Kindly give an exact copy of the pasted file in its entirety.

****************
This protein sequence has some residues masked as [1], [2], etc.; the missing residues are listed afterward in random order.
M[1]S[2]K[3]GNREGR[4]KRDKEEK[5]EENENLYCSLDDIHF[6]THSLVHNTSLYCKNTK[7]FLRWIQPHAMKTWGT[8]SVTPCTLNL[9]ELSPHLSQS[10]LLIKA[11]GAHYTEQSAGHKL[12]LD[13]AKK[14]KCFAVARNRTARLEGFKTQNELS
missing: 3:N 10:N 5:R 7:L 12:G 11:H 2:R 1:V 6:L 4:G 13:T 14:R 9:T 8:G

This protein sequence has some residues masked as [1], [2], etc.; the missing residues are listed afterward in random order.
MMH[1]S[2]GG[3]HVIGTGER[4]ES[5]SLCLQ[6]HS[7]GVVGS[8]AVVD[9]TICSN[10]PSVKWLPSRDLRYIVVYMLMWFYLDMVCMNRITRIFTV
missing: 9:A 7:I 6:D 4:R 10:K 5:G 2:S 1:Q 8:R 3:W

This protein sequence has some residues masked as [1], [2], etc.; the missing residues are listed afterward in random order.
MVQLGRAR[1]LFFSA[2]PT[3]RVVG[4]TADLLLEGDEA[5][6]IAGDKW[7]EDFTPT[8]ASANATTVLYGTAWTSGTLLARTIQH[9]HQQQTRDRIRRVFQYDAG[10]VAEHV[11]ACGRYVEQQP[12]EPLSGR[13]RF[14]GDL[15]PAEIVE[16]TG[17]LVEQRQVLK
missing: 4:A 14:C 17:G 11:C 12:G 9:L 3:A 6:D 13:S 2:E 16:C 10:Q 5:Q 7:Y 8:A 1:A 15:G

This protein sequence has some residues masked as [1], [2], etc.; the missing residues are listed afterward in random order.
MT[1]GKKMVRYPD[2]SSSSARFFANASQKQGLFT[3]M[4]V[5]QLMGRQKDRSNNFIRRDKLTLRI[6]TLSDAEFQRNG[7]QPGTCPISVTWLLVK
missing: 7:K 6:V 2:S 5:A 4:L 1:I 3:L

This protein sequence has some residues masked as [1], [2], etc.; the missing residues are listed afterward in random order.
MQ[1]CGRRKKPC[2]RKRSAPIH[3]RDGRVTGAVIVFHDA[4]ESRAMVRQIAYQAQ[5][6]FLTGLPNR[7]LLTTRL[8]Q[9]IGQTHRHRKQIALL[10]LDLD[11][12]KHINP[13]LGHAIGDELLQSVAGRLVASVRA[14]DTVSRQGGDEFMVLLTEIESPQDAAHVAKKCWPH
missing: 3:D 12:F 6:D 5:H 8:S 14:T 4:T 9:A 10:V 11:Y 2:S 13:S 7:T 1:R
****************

This protein sequence has some residues masked as [1], [2], etc.; the missing residues are listed afterward in random order.
M[1]S[2]K[3]GNREGR[4]KRDKEEK[5]EENENLYCSLDDIHF[6]THSLVHNTSLYCKNTK[7]FLRWIQPHAMKTWGT[8]SVTPCTLNL[9]ELSPHLSQS[10]LLIKA[11]GAHYTEQSAGHKL[12]LD[13]AKK[14]KCFAVARNRTARLEGFKTQNELS
missing: 3:N 10:N 5:R 7:L 12:G 11:H 2:R 1:V 6:L 4:G 13:T 14:R 9:T 8:G

This protein sequence has some residues masked as [1], [2], etc.; the missing residues are listed afterward in random order.
MMH[1]S[2]GG[3]HVIGTGER[4]ES[5]SLCLQ[6]HS[7]GVVGS[8]AVVD[9]TICSN[10]PSVKWLPSRDLRYIVVYMLMWFYLDMVCMNRITRIFTV
missing: 9:A 7:I 6:D 4:R 10:K 5:G 2:S 1:Q 8:R 3:W

This protein sequence has some residues masked as [1], [2], etc.; the missing residues are listed afterward in random order.
MVQLGRAR[1]LFFSA[2]PT[3]RVVG[4]TADLLLEGDEA[5][6]IAGDKW[7]EDFTPT[8]ASANATTVLYGTAWTSGTLLARTIQH[9]HQQQTRDRIRRVFQYDAG[10]VAEHV[11]ACGRYVEQQP[12]EPLSGR[13]RF[14]GDL[15]PAEIVE[16]TG[17]LVEQRQVLK
missing: 4:A 14:C 17:G 11:C 12:G 9:L 3:A 6:D 13:S 2:E 16:C 10:Q 5:Q 7:Y 8:A 1:A 15:G

This protein sequence has some residues masked as [1], [2], etc.; the missing residues are listed afterward in random order.
MT[1]GKKMVRYPD[2]SSSSARFFANASQKQGLFT[3]M[4]V[5]QLMGRQKDRSNNFIRRDKLTLRI[6]TLSDAEFQRNG[7]QPGTCPISVTWLLVK
missing: 7:K 6:V 2:S 5:A 4:L 1:I 3:L

This protein sequence has some residues masked as [1], [2], etc.; the missing residues are listed afterward in random order.
MQ[1]CGRRKKPC[2]RKRSAPIH[3]RDGRVTGAVIVFHDA[4]ESRAMVRQIAYQAQ[5][6]FLTGLPNR[7]LLTTRL[8]Q[9]IGQTHRHRKQIALL[10]LDLD[11][12]KHINP[13]LGHAIGDELLQSVAGRLVASVRA[14]DTVSRQGGDEFMVLLTEIESPQDAAHVAKKCWPH
missing: 3:D 12:F 6:D 5:H 8:S 14:T 4:T 9:A 10:V 11:Y 2:S 13:S 7:T 1:R